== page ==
God's Will and Man's Will

March 30th, 1862



“It does not, therefore, depend on man's desire or effort, but on God's mercy.”--Romans 9:16
“Whoever wishes, let him take the free gift of the water of life.”--Revelation 22:17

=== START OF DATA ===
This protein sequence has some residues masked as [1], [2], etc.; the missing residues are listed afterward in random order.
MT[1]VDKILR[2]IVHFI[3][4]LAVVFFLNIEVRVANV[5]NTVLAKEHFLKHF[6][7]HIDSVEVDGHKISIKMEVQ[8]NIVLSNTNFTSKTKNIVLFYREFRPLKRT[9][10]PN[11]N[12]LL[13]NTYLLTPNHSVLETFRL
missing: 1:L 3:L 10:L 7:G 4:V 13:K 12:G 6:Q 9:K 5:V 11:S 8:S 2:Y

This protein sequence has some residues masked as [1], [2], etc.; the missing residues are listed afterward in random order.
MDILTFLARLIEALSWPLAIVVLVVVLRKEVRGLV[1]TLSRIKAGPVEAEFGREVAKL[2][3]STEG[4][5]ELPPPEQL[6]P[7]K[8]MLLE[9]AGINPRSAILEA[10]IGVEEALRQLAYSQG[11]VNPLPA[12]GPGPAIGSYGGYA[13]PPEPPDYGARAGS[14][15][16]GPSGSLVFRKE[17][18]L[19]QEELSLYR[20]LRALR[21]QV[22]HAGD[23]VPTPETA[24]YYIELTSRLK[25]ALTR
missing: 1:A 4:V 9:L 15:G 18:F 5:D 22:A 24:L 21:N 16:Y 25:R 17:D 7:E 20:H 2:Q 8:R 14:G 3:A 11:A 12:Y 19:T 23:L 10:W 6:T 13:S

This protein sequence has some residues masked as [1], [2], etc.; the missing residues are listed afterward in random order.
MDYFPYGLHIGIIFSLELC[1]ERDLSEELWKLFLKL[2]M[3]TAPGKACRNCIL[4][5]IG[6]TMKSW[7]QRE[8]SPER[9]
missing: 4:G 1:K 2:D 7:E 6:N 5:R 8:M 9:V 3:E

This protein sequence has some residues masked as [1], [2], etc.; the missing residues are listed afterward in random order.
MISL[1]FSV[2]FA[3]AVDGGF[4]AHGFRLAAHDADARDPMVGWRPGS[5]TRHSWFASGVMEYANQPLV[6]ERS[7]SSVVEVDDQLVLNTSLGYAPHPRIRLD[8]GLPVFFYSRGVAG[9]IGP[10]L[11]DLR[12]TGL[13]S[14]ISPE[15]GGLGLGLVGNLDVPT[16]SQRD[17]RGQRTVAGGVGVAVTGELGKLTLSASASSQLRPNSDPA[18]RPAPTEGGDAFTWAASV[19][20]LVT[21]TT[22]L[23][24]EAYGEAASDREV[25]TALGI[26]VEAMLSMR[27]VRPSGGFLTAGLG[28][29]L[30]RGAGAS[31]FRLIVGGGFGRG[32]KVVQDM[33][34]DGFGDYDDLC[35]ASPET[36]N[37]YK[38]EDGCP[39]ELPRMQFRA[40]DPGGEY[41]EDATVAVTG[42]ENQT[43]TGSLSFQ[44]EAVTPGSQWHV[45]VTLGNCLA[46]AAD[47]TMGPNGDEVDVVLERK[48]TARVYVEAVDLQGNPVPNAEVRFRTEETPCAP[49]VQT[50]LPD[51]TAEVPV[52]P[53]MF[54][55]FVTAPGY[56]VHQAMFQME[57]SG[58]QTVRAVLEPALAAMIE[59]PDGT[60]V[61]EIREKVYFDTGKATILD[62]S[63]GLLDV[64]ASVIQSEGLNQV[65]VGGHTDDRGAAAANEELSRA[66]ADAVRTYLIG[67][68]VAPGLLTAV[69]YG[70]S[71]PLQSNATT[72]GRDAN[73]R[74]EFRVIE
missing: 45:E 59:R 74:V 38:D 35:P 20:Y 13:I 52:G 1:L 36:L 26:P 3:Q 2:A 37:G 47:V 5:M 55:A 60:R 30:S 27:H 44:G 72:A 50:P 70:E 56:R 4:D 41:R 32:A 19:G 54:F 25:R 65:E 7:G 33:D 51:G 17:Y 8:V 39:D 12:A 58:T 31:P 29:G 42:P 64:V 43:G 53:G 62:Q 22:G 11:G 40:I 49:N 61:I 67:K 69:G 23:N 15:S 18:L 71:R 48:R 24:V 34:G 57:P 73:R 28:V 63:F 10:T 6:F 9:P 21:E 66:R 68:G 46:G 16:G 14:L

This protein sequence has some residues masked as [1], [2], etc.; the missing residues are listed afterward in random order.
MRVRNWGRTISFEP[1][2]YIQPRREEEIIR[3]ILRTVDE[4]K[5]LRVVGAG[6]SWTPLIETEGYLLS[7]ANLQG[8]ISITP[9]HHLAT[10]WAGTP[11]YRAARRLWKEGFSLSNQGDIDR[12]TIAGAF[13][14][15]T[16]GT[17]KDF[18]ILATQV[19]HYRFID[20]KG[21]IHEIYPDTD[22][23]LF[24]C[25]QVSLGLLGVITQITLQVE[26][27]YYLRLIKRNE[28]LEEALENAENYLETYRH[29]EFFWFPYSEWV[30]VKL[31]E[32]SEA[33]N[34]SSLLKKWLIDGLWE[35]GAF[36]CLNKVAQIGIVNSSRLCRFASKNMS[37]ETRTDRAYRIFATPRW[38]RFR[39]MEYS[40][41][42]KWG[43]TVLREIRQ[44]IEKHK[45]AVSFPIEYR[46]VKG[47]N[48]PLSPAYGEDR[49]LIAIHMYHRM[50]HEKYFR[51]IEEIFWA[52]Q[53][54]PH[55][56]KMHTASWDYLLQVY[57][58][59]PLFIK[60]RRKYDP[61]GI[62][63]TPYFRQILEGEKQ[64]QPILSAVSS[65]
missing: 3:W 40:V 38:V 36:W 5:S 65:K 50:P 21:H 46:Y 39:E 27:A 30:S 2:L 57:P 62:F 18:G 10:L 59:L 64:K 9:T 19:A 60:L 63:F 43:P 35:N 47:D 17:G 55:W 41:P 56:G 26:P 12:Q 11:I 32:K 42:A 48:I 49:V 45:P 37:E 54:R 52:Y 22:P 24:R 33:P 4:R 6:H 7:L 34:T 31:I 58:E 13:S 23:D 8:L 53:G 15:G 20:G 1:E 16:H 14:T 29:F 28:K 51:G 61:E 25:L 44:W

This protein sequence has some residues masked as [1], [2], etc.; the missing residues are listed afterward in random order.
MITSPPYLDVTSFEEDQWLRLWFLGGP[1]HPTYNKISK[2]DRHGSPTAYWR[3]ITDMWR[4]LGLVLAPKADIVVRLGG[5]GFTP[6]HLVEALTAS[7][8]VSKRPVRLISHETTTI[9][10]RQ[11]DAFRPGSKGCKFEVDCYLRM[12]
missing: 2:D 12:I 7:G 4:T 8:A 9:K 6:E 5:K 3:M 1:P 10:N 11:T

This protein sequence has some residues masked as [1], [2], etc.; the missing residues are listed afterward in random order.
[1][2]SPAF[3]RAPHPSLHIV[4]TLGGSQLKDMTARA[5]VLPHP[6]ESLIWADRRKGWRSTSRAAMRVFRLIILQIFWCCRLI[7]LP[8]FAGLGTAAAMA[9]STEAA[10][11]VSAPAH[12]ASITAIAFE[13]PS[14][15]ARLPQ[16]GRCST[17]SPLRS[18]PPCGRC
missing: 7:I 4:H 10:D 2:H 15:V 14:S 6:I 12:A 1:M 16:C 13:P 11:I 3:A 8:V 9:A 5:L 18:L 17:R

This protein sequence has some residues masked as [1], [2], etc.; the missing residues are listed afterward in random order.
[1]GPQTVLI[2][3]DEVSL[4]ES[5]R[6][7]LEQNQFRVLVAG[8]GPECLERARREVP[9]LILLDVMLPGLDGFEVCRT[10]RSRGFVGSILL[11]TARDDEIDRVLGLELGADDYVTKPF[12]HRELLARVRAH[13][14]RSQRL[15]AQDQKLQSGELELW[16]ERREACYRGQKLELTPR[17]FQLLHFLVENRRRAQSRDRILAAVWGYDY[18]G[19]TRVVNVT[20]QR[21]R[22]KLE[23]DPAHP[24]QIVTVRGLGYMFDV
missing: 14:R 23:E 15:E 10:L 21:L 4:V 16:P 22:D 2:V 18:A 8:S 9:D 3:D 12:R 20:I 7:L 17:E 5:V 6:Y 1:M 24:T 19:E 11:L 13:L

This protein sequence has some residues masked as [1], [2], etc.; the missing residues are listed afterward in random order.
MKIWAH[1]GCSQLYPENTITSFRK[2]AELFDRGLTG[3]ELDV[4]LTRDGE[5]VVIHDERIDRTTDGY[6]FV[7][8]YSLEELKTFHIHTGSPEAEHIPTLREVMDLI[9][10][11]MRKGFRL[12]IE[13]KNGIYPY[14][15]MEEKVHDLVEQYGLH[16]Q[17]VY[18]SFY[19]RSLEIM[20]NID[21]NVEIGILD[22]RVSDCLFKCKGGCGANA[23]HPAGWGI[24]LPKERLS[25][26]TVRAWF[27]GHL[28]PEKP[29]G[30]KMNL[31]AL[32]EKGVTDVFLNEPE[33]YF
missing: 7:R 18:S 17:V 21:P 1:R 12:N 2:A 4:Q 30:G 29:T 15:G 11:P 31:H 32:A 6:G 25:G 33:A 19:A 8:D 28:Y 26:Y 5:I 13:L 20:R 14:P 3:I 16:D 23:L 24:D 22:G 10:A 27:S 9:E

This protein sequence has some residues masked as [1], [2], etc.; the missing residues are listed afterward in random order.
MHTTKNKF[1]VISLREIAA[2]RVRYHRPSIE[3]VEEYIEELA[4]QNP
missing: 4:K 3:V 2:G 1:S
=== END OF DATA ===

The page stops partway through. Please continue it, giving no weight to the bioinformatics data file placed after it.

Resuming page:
The great controversy which for many ages has divided the Christian Church has hinged on the difficult question of “the will.” Without a doubt that conflict has done much harm to the Christian Church, but I will also say, that it has been loaded with immeasurable usefulness; for it has thrust forward before the minds of Christians, precious truths, which without it, might have been kept in the shade. I believe that the two great doctrines of human responsibility and divine sovereignty have both been brought out more prominently in the Christian Church by the fact that there is a class of strong-minded, hard-headed men who magnify sovereignty at the expense of responsibility; and another earnest and useful class who uphold and maintain human responsibility oftentimes at the expense of divine sovereignty. I believe there is a need for this in the finite character of the human mind, for the natural lethargy of the Church requires a kind of healthy irritation to arouse her powers and to stimulate her actions. The pebbles in the living stream of truth are worn smooth and round by friction. Who among us would wish to suspend a law of nature whose effects on the whole are good? I glory in that which at the present day is so much spoken against-sectarianism, for “sectarianism” is the jargon phrase which our enemies use for all firm religious belief. I find it applied to all sorts of Christians; no matter what views he may hold, if a man is earnest, he is quickly labeled a sectarian. Success to sectarianism, let it live and flourish, for the day it ceases then we can say farewell to the power of godliness.